Caring for Your Neoprene Gear

Hey, you spent good money for this stuff and you want to get a lot of use from it. And you can, IF you take good care of it. You don’t expect to buy a car and never have to change the oil and check the air in the tires. With a little care and TLC, your boating gear will perform better and last longer.

Here are some care tips for your neoprene gear:

What is neoprene?
Lots of boating gear has neoprene in it. Why neoprene? It has properties that make it a natural for boaters. It’s a closed cell foam “rubber” material. The “cells” are numerous pockets of gas, usually nitrogen, throughout the material. These gas pockets retard the passage of heat through the material, giving neoprene good insulating properties. The “closed” designation refers to the fact that the rubber keeps water from seeping in and filling the cells. Another good thing for boaters is that neoprene is quite buoyant, so it helps you stay afloat.

Neoprene is formed in a chemical process. The two basic processes use either petroleum or calcium carbonate (limestone) as their raw materials. NRS has switched its neoprene source to one made in the calcium carbonate process; we call ours Terraprene™. While it still takes considerable energy to produce, we believe the raw material is more environmentally friendly.


Guy, NRS Customer Service, wearing 3-mm Farmer John Wetsuit and HydroSkin Shirt on a fall Salmon River trip in Idaho. © Ashley Niles

Wetsuits, Sprayskirts and Other Neoprene Items
One thing that’s death on neoprene is chlorine. If you’re using HydroSkin, a heavier wetsuit, sprayskirt, etc in a swimming pool for roll practice or water aerobics, you’ll need to go the extra mile to prevent the rubber from disintegrating. Rinse with fresh water any items exposed to the high chlorine content of pool water, right away after you get out. Wetsuit & Drysuit Shampoo has ingredients that neutralize chlorine and do a good job of cleaning the gear.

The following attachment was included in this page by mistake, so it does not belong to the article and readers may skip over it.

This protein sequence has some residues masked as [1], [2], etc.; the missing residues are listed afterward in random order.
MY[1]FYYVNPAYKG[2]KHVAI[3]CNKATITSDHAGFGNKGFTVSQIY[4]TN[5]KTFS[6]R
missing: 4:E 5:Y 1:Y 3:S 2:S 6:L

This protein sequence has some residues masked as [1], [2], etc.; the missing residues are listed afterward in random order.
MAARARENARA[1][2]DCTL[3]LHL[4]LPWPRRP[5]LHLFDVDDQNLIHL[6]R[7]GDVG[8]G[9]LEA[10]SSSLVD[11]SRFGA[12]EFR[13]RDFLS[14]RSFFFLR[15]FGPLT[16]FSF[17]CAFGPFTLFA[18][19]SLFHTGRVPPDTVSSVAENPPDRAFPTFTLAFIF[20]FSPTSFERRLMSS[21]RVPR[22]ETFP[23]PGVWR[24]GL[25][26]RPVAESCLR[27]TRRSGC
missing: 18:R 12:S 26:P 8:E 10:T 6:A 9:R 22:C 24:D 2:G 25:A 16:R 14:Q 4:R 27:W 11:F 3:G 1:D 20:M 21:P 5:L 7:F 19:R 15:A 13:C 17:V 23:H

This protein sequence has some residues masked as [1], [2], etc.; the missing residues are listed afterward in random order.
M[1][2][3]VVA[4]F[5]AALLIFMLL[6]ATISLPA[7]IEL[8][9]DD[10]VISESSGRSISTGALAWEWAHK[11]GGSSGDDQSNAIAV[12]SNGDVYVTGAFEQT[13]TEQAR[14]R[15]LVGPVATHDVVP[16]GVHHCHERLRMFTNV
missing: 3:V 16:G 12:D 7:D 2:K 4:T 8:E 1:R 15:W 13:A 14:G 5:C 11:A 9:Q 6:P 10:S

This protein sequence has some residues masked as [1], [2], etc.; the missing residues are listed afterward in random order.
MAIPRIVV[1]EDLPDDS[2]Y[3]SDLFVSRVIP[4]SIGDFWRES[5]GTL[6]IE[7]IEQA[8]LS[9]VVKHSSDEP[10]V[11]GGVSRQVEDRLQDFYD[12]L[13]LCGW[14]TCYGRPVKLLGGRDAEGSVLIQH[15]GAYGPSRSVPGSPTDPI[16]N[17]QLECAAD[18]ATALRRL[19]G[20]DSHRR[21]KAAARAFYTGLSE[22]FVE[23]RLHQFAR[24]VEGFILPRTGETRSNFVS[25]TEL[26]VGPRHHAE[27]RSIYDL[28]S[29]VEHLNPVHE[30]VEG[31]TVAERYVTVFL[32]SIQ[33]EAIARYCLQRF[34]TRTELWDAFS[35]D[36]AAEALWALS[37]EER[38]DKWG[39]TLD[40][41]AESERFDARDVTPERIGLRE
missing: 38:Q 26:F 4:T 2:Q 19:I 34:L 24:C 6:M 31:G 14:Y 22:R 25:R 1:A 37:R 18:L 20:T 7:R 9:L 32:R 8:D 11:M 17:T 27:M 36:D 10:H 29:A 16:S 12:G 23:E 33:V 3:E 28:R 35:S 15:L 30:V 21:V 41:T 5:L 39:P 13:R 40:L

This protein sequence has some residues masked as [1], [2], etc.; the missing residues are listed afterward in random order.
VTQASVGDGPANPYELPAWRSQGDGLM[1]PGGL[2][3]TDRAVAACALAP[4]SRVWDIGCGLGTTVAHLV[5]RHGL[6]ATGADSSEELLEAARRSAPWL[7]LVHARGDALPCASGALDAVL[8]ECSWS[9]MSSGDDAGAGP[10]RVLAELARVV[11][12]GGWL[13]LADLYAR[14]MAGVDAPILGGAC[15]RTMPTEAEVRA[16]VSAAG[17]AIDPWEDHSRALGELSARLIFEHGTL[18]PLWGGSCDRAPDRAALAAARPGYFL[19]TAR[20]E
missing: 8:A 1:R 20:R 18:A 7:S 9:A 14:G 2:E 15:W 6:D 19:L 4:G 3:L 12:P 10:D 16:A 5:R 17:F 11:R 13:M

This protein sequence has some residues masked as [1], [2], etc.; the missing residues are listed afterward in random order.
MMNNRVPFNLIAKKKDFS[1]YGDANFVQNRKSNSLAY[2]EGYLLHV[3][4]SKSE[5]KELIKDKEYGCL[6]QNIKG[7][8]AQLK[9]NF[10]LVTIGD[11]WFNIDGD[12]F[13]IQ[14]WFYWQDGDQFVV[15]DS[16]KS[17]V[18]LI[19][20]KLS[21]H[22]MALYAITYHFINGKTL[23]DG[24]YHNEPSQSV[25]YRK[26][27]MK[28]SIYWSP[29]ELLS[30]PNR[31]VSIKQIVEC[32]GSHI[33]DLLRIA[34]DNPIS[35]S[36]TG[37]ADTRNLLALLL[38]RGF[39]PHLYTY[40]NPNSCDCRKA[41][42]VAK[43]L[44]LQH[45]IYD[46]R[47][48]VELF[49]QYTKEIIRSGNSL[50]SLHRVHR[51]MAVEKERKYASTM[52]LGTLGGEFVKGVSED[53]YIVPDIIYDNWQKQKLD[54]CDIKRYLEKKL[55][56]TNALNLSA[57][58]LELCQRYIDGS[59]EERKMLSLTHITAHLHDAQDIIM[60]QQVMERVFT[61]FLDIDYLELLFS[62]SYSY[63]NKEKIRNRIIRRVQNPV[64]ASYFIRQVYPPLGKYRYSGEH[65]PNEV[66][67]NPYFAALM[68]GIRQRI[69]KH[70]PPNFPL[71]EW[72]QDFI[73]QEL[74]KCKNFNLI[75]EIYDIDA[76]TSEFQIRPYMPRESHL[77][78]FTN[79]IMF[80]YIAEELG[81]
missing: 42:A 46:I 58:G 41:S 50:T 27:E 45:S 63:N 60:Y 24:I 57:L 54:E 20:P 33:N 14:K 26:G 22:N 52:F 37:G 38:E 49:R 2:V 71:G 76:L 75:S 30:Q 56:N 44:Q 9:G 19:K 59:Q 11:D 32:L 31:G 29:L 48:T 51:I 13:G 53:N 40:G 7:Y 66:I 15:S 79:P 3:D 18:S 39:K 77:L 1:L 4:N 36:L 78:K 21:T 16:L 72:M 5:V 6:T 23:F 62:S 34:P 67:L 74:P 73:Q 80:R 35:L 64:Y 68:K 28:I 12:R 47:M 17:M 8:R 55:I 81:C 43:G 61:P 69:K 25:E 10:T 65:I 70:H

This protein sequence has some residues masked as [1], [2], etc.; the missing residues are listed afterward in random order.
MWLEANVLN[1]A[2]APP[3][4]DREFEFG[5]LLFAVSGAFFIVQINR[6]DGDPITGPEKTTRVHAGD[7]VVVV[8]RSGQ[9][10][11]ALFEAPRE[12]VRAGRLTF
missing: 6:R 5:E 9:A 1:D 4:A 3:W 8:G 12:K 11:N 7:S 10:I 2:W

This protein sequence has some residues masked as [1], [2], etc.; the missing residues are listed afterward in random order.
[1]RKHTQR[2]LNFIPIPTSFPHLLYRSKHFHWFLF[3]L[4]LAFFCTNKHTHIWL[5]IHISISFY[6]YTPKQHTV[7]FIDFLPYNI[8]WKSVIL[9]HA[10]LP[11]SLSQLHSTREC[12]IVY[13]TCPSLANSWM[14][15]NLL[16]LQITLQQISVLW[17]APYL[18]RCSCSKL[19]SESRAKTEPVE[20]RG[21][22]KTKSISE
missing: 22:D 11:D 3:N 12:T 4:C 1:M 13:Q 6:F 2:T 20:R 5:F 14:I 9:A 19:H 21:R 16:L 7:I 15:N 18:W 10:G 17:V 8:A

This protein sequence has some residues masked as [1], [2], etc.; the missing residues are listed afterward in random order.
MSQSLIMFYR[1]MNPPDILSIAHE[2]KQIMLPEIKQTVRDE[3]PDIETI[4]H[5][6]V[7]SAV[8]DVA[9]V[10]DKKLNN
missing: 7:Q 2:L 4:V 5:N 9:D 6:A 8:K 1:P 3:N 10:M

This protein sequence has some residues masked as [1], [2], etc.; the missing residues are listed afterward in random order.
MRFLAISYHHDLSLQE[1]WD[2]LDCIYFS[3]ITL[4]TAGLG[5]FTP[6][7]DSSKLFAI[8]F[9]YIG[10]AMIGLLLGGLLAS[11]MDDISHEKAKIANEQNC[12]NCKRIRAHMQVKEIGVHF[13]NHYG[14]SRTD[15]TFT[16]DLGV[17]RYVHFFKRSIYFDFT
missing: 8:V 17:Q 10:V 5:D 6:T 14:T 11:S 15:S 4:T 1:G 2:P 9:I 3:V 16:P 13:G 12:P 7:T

Tears and holes in these items can be repaired with a couple of different products. Quick, field repairs are best done with Seal Cement, a contact adhesive. After cleaning and drying the tear area, apply the adhesive to both sides and allow to dry for five minutes. Then put on another layer of adhesive and let dry for about 10 minutes. Press the two sides together for at least 10 seconds, then you’re good to go.

Aquaseal Urethane Adhesive is another excellent repair aid for neoprene. Since Aquaseal is not a contact adhesive, it requires a slightly different technique. For a tear in the item, after cleaning and drying the tear area, bring the edges together and use a piece of tape on one side to hold them together.  Then apply Aquaseal to the other side of the tear, working it down between the edges and about ¼” beyond the tear. Keep the repair area level and allow to cure overnight (10-14 hours). If you mix 1-part Cotol Accelerator/Cleaner to 3-4 parts Aquaseal, you shorten the cure time to less than two hours. You can also apply Aquaseal on high wear areas of your gear; urethane is a very abrasion-resistant material. Thinning the Aquaseal with Cotol makes it easy to spread with a brush and shortens the cure time.

It’s a good practice to rinse your neoprene after every use. The water you boat in is crawling with microbes, dissolved solids and contaminants. Rinsing it well and drying it thoroughly before storing will help prevent mildew, odor and other nasty consequences.

But let’s face it, even with conscientious rinsing and drying, neoprene gear can get really funky, especially booties, socks and gloves. Washing with the Wetsuit & Drysuit Shampoo helps control the funk, but when odor is still bad, using either MiraZymeor Sink The Stink gear deodorizers will take care of the problem. Each of them have a proprietary blend of odor-eating microbes and enzymes that eliminate the odor causing substances, not just cover up the odor.

Finally, 303 Protectant is a product that belongs in every boater’s gear care arsenal. It’s a long-lasting sunscreen that prevents UV damage. As boaters and outdoor people, our gear is out there getting pelted by the sun’s rays for long periods of time. Spray it on and wipe off any excess. It’s not greasy or oily and it repels soiling and staining.

Please let us know if you have questions about any of this.

Have a great boating season and Boat Safe!